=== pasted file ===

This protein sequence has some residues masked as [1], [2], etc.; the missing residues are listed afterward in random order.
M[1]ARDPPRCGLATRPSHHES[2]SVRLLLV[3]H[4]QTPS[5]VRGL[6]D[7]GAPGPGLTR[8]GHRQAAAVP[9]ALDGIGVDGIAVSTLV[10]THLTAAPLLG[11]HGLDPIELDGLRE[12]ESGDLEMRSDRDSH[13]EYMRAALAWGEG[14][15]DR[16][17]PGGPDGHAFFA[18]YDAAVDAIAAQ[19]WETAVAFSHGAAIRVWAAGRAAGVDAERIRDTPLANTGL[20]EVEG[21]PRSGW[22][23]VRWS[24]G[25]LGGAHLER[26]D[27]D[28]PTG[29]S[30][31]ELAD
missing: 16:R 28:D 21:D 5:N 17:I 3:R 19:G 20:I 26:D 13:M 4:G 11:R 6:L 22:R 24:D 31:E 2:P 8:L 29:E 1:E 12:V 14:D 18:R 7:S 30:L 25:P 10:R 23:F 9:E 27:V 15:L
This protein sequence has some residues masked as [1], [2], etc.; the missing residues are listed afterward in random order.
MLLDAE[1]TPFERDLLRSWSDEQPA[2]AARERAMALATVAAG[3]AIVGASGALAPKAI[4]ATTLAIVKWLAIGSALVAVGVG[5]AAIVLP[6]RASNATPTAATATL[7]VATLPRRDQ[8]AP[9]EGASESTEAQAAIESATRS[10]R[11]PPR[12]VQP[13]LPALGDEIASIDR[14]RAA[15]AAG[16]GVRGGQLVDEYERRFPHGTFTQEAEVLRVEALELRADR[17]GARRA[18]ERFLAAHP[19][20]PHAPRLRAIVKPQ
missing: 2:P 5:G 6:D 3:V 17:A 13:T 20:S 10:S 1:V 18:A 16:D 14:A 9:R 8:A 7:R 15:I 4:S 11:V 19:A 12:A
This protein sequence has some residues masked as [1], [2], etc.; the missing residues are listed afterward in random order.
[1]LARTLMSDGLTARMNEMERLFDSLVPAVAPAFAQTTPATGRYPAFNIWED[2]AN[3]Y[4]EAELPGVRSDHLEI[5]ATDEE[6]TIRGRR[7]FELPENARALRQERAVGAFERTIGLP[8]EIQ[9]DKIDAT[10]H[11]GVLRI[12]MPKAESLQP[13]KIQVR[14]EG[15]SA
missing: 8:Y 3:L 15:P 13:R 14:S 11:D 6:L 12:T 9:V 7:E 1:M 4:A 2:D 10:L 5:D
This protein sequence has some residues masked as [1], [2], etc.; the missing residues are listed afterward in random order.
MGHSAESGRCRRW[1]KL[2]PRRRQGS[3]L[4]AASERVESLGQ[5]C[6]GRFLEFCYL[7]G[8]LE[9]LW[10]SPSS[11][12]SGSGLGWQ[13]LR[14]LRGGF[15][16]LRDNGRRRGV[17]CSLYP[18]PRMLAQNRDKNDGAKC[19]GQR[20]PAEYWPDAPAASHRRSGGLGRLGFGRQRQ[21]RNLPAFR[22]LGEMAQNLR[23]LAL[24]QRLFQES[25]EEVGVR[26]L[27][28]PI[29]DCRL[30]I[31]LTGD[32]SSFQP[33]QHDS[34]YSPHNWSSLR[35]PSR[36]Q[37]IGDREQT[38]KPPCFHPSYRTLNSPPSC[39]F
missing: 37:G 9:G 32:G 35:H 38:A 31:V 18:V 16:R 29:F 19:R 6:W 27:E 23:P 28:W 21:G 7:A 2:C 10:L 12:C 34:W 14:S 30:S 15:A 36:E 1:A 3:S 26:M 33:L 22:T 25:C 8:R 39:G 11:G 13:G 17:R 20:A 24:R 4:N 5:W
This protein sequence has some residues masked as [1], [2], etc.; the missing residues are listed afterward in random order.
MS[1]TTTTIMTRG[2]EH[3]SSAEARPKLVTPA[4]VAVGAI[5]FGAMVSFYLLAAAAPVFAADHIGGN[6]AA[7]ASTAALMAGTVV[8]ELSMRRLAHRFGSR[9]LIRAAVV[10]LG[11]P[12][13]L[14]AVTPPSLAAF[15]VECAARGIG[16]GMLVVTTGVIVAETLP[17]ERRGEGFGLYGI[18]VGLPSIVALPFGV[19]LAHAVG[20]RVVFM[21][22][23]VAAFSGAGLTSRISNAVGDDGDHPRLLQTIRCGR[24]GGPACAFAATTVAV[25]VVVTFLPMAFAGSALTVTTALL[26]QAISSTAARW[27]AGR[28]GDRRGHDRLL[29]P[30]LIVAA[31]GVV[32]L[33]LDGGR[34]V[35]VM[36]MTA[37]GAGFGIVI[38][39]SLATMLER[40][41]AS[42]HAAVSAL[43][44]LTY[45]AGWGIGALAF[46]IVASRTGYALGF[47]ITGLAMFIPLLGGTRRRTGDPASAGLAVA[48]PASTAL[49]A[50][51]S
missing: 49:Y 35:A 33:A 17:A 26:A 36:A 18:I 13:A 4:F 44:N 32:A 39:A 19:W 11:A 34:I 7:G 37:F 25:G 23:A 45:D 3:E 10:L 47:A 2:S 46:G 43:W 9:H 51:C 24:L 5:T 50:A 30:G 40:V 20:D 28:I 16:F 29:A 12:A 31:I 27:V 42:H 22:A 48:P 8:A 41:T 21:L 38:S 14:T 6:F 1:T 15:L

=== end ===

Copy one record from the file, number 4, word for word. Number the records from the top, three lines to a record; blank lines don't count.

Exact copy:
This protein sequence has some residues masked as [1], [2], etc.; the missing residues are listed afterward in random order.
MGHSAESGRCRRW[1]KL[2]PRRRQGS[3]L[4]AASERVESLGQ[5]C[6]GRFLEFCYL[7]G[8]LE[9]LW[10]SPSS[11][12]SGSGLGWQ[13]LR[14]LRGGF[15][16]LRDNGRRRGV[17]CSLYP[18]PRMLAQNRDKNDGAKC[19]GQR[20]PAEYWPDAPAASHRRSGGLGRLGFGRQRQ[21]RNLPAFR[22]LGEMAQNLR[23]LAL[24]QRLFQES[25]EEVGVR[26]L[27][28]PI[29]DCRL[30]I[31]LTGD[32]SSFQP[33]QHDS[34]YSPHNWSSLR[35]PSR[36]Q[37]IGDREQT[38]KPPCFHPSYRTLNSPPSC[39]F
missing: 37:G 9:G 32:G 35:H 38:A 31:V 18:V 16:R 29:F 19:R 6:W 27:E 23:P 28:W 21:G 7:A 2:C 10:L 12:C 34:W 14:S 30:S 15:A 36:E 1:A 3:S 26:M 33:L 22:T 25:C 8:R 39:G 11:G 13:G 17:R 20:A 24:R 4:N 5:W